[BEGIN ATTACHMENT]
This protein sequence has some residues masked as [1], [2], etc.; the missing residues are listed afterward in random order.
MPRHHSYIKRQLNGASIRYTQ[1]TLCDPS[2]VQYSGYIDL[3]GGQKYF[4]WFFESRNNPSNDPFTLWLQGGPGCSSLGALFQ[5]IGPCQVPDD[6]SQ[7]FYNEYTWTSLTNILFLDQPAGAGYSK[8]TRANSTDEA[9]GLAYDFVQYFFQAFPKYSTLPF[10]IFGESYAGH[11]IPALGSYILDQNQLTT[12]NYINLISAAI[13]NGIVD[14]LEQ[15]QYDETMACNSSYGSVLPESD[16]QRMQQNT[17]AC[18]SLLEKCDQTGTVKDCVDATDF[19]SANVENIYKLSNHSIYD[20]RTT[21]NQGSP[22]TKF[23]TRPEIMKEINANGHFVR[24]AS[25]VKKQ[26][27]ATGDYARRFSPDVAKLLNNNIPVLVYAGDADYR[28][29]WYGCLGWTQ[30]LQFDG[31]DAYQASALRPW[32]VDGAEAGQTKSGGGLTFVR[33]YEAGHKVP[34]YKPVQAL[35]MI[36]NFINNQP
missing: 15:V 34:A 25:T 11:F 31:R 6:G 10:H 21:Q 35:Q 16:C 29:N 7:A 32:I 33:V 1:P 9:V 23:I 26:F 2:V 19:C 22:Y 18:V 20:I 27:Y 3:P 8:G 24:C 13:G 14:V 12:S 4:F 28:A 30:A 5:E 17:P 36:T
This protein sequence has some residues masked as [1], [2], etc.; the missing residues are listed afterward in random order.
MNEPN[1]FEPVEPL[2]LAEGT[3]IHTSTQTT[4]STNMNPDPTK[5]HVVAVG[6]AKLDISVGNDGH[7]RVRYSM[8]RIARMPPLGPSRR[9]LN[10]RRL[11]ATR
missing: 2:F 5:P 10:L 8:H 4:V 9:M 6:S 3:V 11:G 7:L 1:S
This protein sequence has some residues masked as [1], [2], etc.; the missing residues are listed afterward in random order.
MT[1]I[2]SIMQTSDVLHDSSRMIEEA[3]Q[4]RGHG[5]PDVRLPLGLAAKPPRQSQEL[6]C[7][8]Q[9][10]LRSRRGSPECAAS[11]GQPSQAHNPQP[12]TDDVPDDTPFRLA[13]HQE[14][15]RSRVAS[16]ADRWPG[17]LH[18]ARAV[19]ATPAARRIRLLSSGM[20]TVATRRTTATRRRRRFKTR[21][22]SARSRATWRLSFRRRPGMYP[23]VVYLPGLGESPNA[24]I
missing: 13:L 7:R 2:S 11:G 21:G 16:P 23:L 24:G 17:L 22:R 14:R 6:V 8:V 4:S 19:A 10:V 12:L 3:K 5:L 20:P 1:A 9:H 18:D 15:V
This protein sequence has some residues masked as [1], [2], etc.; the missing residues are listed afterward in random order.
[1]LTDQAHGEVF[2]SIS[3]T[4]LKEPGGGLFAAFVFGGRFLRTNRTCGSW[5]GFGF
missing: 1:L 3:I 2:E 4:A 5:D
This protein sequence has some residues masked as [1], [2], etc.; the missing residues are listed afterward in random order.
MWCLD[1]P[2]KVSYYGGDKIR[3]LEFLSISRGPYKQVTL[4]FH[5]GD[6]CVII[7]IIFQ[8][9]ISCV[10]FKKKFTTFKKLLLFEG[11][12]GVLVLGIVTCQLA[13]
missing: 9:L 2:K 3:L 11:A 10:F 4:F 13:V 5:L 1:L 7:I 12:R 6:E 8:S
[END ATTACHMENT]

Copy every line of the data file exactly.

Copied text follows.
This protein sequence has some residues masked as [1], [2], etc.; the missing residues are listed afterward in random order.
MPRHHSYIKRQLNGASIRYTQ[1]TLCDPS[2]VQYSGYIDL[3]GGQKYF[4]WFFESRNNPSNDPFTLWLQGGPGCSSLGALFQ[5]IGPCQVPDD[6]SQ[7]FYNEYTWTSLTNILFLDQPAGAGYSK[8]TRANSTDEA[9]GLAYDFVQYFFQAFPKYSTLPF[10]IFGESYAGH[11]IPALGSYILDQNQLTT[12]NYINLISAAI[13]NGIVD[14]LEQ[15]QYDETMACNSSYGSVLPESD[16]QRMQQNT[17]AC[18]SLLEKCDQTGTVKDCVDATDF[19]SANVENIYKLSNHSIYD[20]RTT[21]NQGSP[22]TKF[23]TRPEIMKEINANGHFVR[24]AS[25]VKKQ[26][27]ATGDYARRFSPDVAKLLNNNIPVLVYAGDADYR[28][29]WYGCLGWTQ[30]LQFDG[31]DAYQASALRPW[32]VDGAEAGQTKSGGGLTFVR[33]YEAGHKVP[34]YKPVQAL[35]MI[36]NFINNQP
missing: 15:V 34:A 25:T 11:F 31:R 6:G 10:H 21:Q 35:Q 16:C 29:N 7:A 32:I 33:V 1:P 9:V 23:I 26:F 2:V 19:C 22:Y 18:V 20:I 27:Y 3:P 8:G 24:C 13:G 14:V 12:S 4:F 28:A 30:A 5:E 17:P 36:T
This protein sequence has some residues masked as [1], [2], etc.; the missing residues are listed afterward in random order.
MNEPN[1]FEPVEPL[2]LAEGT[3]IHTSTQTT[4]STNMNPDPTK[5]HVVAVG[6]AKLDISVGNDGH[7]RVRYSM[8]RIARMPPLGPSRR[9]LN[10]RRL[11]ATR
missing: 2:F 5:P 10:L 8:H 4:V 9:M 6:S 3:V 11:G 7:L 1:S
This protein sequence has some residues masked as [1], [2], etc.; the missing residues are listed afterward in random order.
MT[1]I[2]SIMQTSDVLHDSSRMIEEA[3]Q[4]RGHG[5]PDVRLPLGLAAKPPRQSQEL[6]C[7][8]Q[9][10]LRSRRGSPECAAS[11]GQPSQAHNPQP[12]TDDVPDDTPFRLA[13]HQE[14][15]RSRVAS[16]ADRWPG[17]LH[18]ARAV[19]ATPAARRIRLLSSGM[20]TVATRRTTATRRRRRFKTR[21][22]SARSRATWRLSFRRRPGMYP[23]VVYLPGLGESPNA[24]I
missing: 13:L 7:R 2:S 11:G 21:G 16:P 23:L 24:G 17:L 22:R 14:R 6:V 8:V 4:S 19:A 10:V 12:L 3:K 5:L 20:P 1:A 9:H 18:D 15:V
This protein sequence has some residues masked as [1], [2], etc.; the missing residues are listed afterward in random order.
[1]LTDQAHGEVF[2]SIS[3]T[4]LKEPGGGLFAAFVFGGRFLRTNRTCGSW[5]GFGF
missing: 1:L 3:I 2:E 4:A 5:D
This protein sequence has some residues masked as [1], [2], etc.; the missing residues are listed afterward in random order.
MWCLD[1]P[2]KVSYYGGDKIR[3]LEFLSISRGPYKQVTL[4]FH[5]GD[6]CVII[7]IIFQ[8][9]ISCV[10]FKKKFTTFKKLLLFEG[11][12]GVLVLGIVTCQLA[13]
missing: 9:L 2:K 3:L 11:A 10:F 4:F 13:V 5:L 1:L 7:I 12:R 6:E 8:S